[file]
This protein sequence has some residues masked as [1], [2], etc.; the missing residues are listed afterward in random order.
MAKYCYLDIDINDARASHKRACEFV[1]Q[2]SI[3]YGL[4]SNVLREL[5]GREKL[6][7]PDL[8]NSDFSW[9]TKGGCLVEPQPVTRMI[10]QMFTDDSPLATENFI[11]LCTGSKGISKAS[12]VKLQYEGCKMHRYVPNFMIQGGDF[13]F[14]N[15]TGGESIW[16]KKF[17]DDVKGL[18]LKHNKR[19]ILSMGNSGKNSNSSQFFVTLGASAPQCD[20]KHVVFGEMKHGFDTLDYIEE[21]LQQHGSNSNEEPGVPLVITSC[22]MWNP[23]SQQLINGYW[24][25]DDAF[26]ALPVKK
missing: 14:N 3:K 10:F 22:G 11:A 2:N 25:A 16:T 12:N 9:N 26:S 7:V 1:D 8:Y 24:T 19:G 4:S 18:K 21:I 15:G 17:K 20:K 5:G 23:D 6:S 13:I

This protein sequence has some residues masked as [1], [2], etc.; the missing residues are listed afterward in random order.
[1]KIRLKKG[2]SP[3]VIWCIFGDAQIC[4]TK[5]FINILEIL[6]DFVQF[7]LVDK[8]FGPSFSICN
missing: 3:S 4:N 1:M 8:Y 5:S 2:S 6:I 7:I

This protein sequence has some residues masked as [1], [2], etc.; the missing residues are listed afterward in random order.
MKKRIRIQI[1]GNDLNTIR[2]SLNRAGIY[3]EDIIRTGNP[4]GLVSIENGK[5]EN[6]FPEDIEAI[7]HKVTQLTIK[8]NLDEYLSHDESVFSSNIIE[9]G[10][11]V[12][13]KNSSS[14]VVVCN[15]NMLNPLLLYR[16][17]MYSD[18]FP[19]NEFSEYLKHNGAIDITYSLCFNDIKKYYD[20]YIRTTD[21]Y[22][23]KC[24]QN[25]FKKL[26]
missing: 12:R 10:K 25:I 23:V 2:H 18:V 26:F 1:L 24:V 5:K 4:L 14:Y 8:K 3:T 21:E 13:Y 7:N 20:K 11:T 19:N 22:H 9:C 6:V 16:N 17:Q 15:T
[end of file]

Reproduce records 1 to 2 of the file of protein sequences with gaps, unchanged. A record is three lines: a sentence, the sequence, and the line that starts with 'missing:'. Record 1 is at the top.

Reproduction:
This protein sequence has some residues masked as [1], [2], etc.; the missing residues are listed afterward in random order.
MAKYCYLDIDINDARASHKRACEFV[1]Q[2]SI[3]YGL[4]SNVLREL[5]GREKL[6][7]PDL[8]NSDFSW[9]TKGGCLVEPQPVTRMI[10]QMFTDDSPLATENFI[11]LCTGSKGISKAS[12]VKLQYEGCKMHRYVPNFMIQGGDF[13]F[14]N[15]TGGESIW[16]KKF[17]DDVKGL[18]LKHNKR[19]ILSMGNSGKNSNSSQFFVTLGASAPQCD[20]KHVVFGEMKHGFDTLDYIEE[21]LQQHGSNSNEEPGVPLVITSC[22]MWNP[23]SQQLINGYW[24][25]DDAF[26]ALPVKK
missing: 14:N 3:K 10:F 22:G 11:A 2:N 25:A 16:T 12:N 9:N 26:S 7:V 1:D 8:Y 24:T 19:G 4:S 18:K 21:I 15:G 17:K 20:K 5:G 23:D 6:S 13:I

This protein sequence has some residues masked as [1], [2], etc.; the missing residues are listed afterward in random order.
[1]KIRLKKG[2]SP[3]VIWCIFGDAQIC[4]TK[5]FINILEIL[6]DFVQF[7]LVDK[8]FGPSFSICN
missing: 3:S 4:N 1:M 8:Y 5:S 2:S 6:I 7:I